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using iotop to find disk usage hogs

using iotop to find disk usage hogs

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May 25th. 2007:
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Workaround and fixes for the current Core Dump Handling vulnerability affected kernels

Workaround and fixes for the current Core Dump Handling vulnerability affected kernels

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April, 26th. 2006:

Druckversion . pdf icon
You are here: System

Switching IO Schedulers on runtime

This manual explains how to change the IO-Scheduler used by your linux kernel without recompiling the kernel and without restart.
First, find out which schedulers are compiled and loaded into the kernel


bart:/sys/block/sda/queue # cat scheduler
anticipatory deadline [cfq]

cfq is selected here. I built noop as a module here, if I load it:

bart:/sys/block/sda/queue # modprobe noop-iosched

bart:/sys/block/sda/queue # cat scheduler
anticipatory deadline [cfq] noop

it shows up as well. Switching is just as simple, you simply echo the

desired scheduler into that file:
bart:/sys/block/sda/queue # echo anticipatory > scheduler
bart:/sys/block/sda/queue # cat scheduler
[anticipatory] deadline cfq noop


OK, to know which scheduler does what, here an explaination of those schedulers

This is just an executive summary. I don't know the details.
Normally a disk scheduler tries to balance between these goals:
  • fairness (let every process have its share of the access to disk)
  • performance (try to serve requests close to current disk head position first, because seeking there is fastest)
  • realtime (guarantee that a request is serviced in a given time)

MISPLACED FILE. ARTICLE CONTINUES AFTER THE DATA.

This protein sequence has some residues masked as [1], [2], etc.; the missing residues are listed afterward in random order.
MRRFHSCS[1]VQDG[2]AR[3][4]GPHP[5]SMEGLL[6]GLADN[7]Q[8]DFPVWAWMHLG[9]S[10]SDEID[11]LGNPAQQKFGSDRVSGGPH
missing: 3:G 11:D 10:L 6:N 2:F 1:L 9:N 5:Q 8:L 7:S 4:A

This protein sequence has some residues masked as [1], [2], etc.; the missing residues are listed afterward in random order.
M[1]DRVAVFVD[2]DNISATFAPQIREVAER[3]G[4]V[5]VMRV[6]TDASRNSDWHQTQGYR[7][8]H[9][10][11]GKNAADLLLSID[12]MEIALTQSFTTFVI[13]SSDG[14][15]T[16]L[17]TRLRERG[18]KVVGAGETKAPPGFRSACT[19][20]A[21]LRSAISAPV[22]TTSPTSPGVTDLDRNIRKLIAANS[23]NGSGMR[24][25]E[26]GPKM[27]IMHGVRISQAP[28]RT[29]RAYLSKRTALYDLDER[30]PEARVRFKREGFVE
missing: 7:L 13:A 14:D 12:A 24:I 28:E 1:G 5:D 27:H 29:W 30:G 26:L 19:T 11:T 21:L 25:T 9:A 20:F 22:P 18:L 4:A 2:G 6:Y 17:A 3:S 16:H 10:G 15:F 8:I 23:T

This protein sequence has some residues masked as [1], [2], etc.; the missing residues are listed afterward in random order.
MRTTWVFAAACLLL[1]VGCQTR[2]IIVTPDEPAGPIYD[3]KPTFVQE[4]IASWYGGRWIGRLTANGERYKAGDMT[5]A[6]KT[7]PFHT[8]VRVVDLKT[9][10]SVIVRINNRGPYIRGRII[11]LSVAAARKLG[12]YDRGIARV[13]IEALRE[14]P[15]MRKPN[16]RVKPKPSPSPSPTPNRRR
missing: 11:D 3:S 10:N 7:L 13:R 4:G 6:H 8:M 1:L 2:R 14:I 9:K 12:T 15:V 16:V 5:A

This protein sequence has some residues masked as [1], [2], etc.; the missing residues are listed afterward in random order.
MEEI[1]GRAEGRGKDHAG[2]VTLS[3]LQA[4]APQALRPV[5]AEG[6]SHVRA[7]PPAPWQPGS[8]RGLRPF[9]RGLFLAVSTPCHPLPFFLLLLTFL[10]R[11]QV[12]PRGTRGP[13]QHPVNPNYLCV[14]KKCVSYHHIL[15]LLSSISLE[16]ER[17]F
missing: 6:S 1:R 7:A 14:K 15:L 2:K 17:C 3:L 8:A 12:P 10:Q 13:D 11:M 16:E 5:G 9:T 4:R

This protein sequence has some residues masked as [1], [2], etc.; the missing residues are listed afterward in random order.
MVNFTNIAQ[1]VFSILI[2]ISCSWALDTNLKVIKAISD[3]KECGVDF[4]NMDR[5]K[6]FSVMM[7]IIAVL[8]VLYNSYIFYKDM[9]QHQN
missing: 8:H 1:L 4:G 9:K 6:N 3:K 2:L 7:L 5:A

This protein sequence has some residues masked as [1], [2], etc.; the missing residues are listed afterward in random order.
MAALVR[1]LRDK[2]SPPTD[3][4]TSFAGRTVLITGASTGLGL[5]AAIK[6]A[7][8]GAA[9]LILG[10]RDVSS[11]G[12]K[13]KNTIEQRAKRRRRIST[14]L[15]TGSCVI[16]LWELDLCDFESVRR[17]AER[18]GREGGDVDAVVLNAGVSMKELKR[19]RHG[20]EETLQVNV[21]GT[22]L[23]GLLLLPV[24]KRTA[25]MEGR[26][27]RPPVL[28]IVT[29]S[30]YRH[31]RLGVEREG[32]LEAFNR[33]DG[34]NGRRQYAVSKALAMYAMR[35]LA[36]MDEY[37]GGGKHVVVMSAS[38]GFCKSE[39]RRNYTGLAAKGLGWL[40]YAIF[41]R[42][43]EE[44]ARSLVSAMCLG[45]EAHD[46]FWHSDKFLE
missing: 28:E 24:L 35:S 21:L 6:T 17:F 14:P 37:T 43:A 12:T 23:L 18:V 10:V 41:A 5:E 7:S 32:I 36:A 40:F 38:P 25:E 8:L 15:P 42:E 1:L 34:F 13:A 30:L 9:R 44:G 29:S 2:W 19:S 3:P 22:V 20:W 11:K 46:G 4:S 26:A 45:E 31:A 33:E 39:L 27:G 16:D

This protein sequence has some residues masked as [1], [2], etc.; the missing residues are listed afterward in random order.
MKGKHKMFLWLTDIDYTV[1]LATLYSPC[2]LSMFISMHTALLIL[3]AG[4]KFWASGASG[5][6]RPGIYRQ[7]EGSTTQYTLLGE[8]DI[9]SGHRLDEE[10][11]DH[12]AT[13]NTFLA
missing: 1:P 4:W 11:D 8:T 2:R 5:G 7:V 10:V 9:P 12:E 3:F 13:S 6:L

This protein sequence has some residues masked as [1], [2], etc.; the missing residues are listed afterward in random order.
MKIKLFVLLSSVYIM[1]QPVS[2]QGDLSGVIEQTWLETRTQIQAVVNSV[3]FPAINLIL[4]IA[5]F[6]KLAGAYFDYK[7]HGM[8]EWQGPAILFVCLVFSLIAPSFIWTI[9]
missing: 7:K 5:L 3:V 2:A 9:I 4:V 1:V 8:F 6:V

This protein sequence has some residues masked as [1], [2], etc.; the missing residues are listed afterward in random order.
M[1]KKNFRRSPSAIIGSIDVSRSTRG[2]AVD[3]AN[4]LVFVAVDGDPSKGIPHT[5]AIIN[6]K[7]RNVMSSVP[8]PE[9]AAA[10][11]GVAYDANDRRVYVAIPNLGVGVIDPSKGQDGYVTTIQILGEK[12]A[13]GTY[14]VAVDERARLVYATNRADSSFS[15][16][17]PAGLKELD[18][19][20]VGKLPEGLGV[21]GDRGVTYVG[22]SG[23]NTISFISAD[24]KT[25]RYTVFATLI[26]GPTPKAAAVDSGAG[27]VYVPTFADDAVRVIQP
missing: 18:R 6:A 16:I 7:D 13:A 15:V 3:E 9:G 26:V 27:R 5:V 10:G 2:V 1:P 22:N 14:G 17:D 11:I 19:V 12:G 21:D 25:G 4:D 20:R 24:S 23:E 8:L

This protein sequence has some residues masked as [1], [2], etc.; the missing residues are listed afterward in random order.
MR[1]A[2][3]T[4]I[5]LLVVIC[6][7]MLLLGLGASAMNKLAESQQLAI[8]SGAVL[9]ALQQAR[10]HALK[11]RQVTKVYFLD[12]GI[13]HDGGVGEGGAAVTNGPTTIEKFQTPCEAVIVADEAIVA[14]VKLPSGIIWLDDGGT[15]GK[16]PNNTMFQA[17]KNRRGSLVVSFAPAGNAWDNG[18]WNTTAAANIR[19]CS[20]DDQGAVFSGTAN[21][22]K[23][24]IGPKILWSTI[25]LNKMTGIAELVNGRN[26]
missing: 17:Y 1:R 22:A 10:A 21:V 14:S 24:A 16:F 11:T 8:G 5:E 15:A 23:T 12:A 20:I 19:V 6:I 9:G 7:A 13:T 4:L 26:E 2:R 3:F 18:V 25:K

A scheduler gets as input the list of sectors that processes have recently requested and which haven't yet given. It knows where the disk head currently is, and whatever other data it "remembers" from the past requests.

A typical scheduler is called cyclic elevator, where disk heads move from beginning of disk to the end of disk in one direction. Assume that you get some requests in a sorted queue, and you're going to satisfy them. So, you'll first filter the list of requests by deciding that you will not satisfy requests for sectors below your current head position. Then you'll simply go to the sector closest to your current position in your sorted list. So, crunch crunch crunch, you move from start of disk to the end of disk. When you reach the highest unsatisfied sector number, your cycle is over and you seek to the lowest unsatisfied sector. Rinse and repeat.

Linux 2.2 at least used the cyclic elevator if I remember right.

So, with these approximate goals in mind, we can look at the different schedulers available.

  • deadline scheduler: this is a cyclic elevator but with a twist: requests are given a deadline by which they get served. When a request starts to look like it's going to expire, the kernel will skip intermediate sectors and move to that request, thus giving some realtime behaviour.
  • AS scheduler: a cyclic elevator with waiting policy: after you service a request that looks like it might have future requests coming nearby, you pause even if there's more sectors in your work queue. The anticipatory scheduler literally anticipates more requests to follow on this track or very close by. How AS decides whether to anticipate is basically just lot of guesswork based on typical access patterns.

  • cfq scheduler: different sort of stab at fairness. It's different from either of these two, and doesn't use cyclic elevator and has realtime guarantees and aggressively avoids starvation. It could be a good scheduler for multiuser systems.

  • noop scheduler: just service next request in the queue without any algorithm to prefer this or that request.

You want to use noop scheduler on devices where there are no seeking penalty, such as flash drives. That's why USB stick wants noop. Unfortunately, harddisks are very mechanial beasts and their performance is highly controlled by their seeking abilities. All these schedulers above are really trying to figure out how to extract maximum performance off the harddisk without causing bad behaviour in other cases.

most parts from http://kerneltrap.org/node/3851




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